László Nemes | 1hr 47min
In creating a cinematic interpretation of the Holocaust, the temptation to play into its widespread, visceral horror is right there, and certainly many films have taken that approach before. But what if a film were to take a far more subjective, personal aesthetic than any others before, and reject any notion of confronting its chilling, traumatic imagery head-on? What if we weren’t just limited to a single perspective for the entire run time, but rather confined to a wilfully incomplete picture of one small corner of history? László Nemes fully recognises the challenge he is posing himself in taking this approach throughout Son of Saul, and yet it is exactly this dogmatic dedication to a single point-of-view through unending close-ups which offers such tragic nuance to his story, keeping us firmly in the mind of one Jewish-Hungarian concentration camp prisoner.
Saul Ausländer’s role in the Sonderkommando unit of Auschwitz sees him put to work in salvaging valuables from the dead bodies of those who perished in gas chambers, and although the length of time he has spent fulfilling this job remains unclear, it has at least been long enough for him to grow numb to his surroundings. The opening shot of a blurry natural environment does little to clue us in on the setting, though when Saul approaches the camera from the background and finally arrives in close-up in razor-sharp focus, we latch right onto him as our primary vessel through which we can understand this world.
From this point on, Nemes’ long tracking shots rarely deviate from keeping Saul’s face and head as our centre of attention as he traverses the camp’s chambers, courtyards, and forests, always keeping this world of gut-wrenching horror and devastation just barely out of sight, whether through the camera’s shallow focus or crowded obstructions within the frame. Though it carries a similar subjective lens as a first-person perspective film like Enter the Void, the emphasis on Saul’s face accomplishes almost the exact opposite in directing our attention inwards on the eye of the hurricane that is his fragile psychological state.
The thin barrier which Saul builds between reality and perception may be enough to block out the naked corpses and brutal murders that surround him, but the haunting whispers, guttural screams, retching, crying, and clanging of machinery continue to fill the air in a grotesquely detailed sound design, threatening to shatter that bubble of ignorance. Nemes’ decision to paint only a partial picture of this space is even more terrifying than a full-bodied rendering, as through this aural ambience he instead feeds our senses just enough information for us to fill in the gaps with our own notions of unlimited, unknown horror.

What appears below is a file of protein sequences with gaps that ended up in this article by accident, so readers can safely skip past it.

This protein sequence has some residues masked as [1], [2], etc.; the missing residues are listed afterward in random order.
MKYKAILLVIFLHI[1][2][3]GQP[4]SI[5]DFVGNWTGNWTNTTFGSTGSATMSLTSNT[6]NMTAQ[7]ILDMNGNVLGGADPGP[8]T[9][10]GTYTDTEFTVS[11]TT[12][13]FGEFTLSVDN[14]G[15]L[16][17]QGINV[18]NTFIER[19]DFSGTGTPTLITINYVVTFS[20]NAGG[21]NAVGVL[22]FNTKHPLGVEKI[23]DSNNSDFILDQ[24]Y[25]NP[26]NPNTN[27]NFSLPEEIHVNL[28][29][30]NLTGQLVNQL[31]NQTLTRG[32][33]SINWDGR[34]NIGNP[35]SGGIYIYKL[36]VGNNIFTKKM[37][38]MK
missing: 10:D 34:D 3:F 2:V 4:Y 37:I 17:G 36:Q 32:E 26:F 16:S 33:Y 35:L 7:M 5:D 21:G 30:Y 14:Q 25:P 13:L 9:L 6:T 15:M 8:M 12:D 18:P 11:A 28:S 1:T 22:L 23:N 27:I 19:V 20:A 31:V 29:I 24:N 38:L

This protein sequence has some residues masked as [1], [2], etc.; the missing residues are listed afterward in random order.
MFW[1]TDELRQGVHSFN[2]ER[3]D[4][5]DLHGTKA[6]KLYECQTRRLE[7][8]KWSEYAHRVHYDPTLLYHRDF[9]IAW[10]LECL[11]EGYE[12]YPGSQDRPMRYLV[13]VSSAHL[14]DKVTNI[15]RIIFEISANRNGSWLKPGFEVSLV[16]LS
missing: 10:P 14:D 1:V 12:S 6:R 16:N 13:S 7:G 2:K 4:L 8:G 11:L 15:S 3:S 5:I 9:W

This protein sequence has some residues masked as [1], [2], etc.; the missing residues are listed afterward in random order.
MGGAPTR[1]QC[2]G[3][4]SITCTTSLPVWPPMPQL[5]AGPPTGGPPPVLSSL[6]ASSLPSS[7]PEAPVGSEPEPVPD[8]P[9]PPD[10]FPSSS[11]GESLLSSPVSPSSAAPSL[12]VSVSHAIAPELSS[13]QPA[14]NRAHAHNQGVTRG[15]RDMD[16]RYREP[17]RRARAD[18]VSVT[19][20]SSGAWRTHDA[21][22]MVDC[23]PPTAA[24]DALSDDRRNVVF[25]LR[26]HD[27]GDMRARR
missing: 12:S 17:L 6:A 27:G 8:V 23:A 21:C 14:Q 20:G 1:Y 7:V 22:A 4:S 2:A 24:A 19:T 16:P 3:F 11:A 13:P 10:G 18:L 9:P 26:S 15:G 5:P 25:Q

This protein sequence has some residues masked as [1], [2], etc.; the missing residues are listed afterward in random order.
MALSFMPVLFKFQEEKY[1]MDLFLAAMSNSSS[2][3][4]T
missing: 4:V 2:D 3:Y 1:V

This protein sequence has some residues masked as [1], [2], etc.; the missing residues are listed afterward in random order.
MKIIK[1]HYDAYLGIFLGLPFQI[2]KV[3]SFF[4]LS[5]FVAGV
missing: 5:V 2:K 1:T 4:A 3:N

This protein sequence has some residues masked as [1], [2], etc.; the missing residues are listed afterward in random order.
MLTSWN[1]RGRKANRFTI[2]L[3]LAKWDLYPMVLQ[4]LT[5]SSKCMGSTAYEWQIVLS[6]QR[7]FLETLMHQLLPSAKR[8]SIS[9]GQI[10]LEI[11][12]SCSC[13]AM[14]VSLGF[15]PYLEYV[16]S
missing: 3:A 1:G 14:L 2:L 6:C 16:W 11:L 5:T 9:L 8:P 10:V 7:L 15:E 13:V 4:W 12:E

As for the pieces of this environment that we are allowed to lay eyes upon, we find nothing less than some of the most powerfully composed close-up shots of the decade, often with faces gathered together in this tight aspect ratio and lit with soft, dim natural light. With such an emphasis on facial expressions, there is much that rests on the subtleties of Géza Röhrig’s largely internal performance, which often conceals incredible anguish, terror, and frustration beneath a veneer of superficial control. On his back is an X designating him as a Sonderkommando worker, though it also marks him as target within his own narrative, unable to escape these cramped, enclosed quarters or his pending doom.
Nevertheless, there is a fighting spirit inside him that he hangs onto in desperation, and which motivates his actions along two minimalistic plot threads running parallel to each other over the day and a half that this narrative unfolds over. Within such a contained span of time, Nemes maintains a rigid focus on the urgency of Saul’s immediate goals from scene-to-scene, particularly as they pertain to his hope of reclaiming some shred of dignity in the face of complete subservience to the SS-guards.
Along one strand we follow his cooperation with a group of rebellious prisoners planning an uprising, and the part he plays in smuggling resources between units as an act of defiance. While this covert, subversive effort feeds his desire for justice, his attempts at nourishing his suffering faith drives a more personal storyline regarding the burial of a young boy. He clings to the child’s body as if it were his last chance at salvation, and although he claims it is his own son, we learn from other men that this is not the case. It is in this self-deception that he scrounges for remnants of his Jewish culture and religion that have been decimated by the Nazi regime, and through which he strives to deliver a proper send-off with all the proper religious rites. In trying to attach his own identity to that of this boy’s he is almost pre-empting his own demise, and attempting to fulfil one final wish to put his own life and legacy to rest in accordance with his own religious faith.
The place where Son of Saul ends up strikes a resounding note of tragic loss, and yet in suddenly breaking from its form with a sudden shift of perspective there is a lingering note of hope, as if a small piece of Saul’s spirit has continued to live on. Of course, the fact that this step into a world beyond his immediate point-of-view hits with such force is all down to Nemes’ rigid, consistent application of his own principled style up to this point, as he effectively narrows the scope of his story to a single, harrowing experience of an otherwise monumental blight on human history, and in doing so delivers one of the most traumatic depictions of war committed to film.
Son of Saul is available to stream on SBS On Demand, and available to rent or buy on iTunes, YouTube, and Google Play.